The coronavirus pandemic has caused both a public health crisis and the sharpest economic shock we have seen in generations. It has – rightly – consumed the attention of national and local government over the past 18 months. But as we gradually recover from the pandemic, it is clear that the climate emergency is without doubt the greatest challenge that we face.
The climate emergency has risen rapidly up the agenda in recent years. Recent polling by Centre for London found that nine in ten Londoners at least occasionally worry about the impact of climate change on their local area, with almost half regularly worrying about this.
This week has been London Climate Emergency Week. The annual event aims to bring together world-leading climate professionals and communities across the capital to find practical solutions to climate change.
Alongside the welcome commitments from both central government and the Mayor of London, local authorities in central London are already taking action to tackle the climate crisis. Every one of the 12 local authorities that make up the Central London Forward sub-region have declared a climate emergency and set out ambitious plans to reach net zero.
These local authorities are already putting their plans into action.
With domestic properties accounting for a significant proportion of emissions, councils such as Camden have been driving up energy efficiency standards in the new council homes they are building, including award-winning passivhaus schemes. Having already planted 1,000 street trees since 2018, Hackney Council has committed to delivering a further 35,000 trees by 2022, including a 6,500 tree edible orchard on Hackney Marshes.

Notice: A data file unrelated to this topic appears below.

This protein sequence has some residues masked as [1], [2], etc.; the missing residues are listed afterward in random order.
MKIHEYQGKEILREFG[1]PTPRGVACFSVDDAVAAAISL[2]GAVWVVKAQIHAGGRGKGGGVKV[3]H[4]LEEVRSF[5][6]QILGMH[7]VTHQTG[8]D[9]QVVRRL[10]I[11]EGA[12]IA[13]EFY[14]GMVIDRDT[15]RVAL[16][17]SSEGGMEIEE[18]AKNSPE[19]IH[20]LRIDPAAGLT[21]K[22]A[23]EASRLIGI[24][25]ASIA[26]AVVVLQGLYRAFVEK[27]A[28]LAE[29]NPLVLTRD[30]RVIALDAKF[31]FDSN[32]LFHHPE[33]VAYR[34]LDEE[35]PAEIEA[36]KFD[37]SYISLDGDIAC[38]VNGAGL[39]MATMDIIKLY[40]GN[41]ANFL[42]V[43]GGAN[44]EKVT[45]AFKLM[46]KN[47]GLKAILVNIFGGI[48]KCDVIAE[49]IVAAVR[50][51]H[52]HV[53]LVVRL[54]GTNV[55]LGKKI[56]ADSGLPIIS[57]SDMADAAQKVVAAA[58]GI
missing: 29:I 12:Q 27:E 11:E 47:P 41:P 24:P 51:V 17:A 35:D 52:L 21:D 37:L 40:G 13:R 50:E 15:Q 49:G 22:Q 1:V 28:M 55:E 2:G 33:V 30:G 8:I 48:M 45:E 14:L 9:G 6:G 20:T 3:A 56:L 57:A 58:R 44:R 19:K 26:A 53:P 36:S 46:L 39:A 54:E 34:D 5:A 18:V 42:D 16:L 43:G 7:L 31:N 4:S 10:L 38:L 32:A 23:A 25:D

Boroughs have taken action to reduce car journeys and encourage the switch to electric vehicles. Low traffic neighbourhoods have been introduced across central London, helping to reduce car use and encourage active travel. Westminster City Council has installed over 1,000 electric vehicle charging points across the city, and it now has more electric vehicles registered than any other inner London borough. As one of the world’s major financial centres, the City of London is aiming to ensure the capital is the global leader in green finance, helping to fund the drive to net zero worldwide.
The climate emergency is undoubtedly a challenge but responding to it offers the potential to change our city for the better; from greening the capital and cleaning up our toxic air to creating hundreds of thousands of good jobs. Whether it be installing electric vehicle charging points and retrofitting millions of homes, to jobs in innovation and green finance, there is a great deal of work to be done, and the transition to net zero has the opportunity to transform our labour market.
At Central London Forward, we are working with our member authorities to support the transition to a net zero capital. Working with WPI Economics and Institute of Employment Studies, we are exploring what the transition to net zero means for London’s labour market. We will be developing a shared definition of ‘green jobs’ for central London, exploring the skills that will be required for these jobs, understanding the barriers to accessing them, and mapping future demand for green jobs in the region. This research will support our members to deliver employment and skills provision which enables our residents to access jobs as we move toward a net zero future.
If you want to find out more about this project, please get in touch.
Joe Dromey is Director of Central London Forward – 2nd July 2021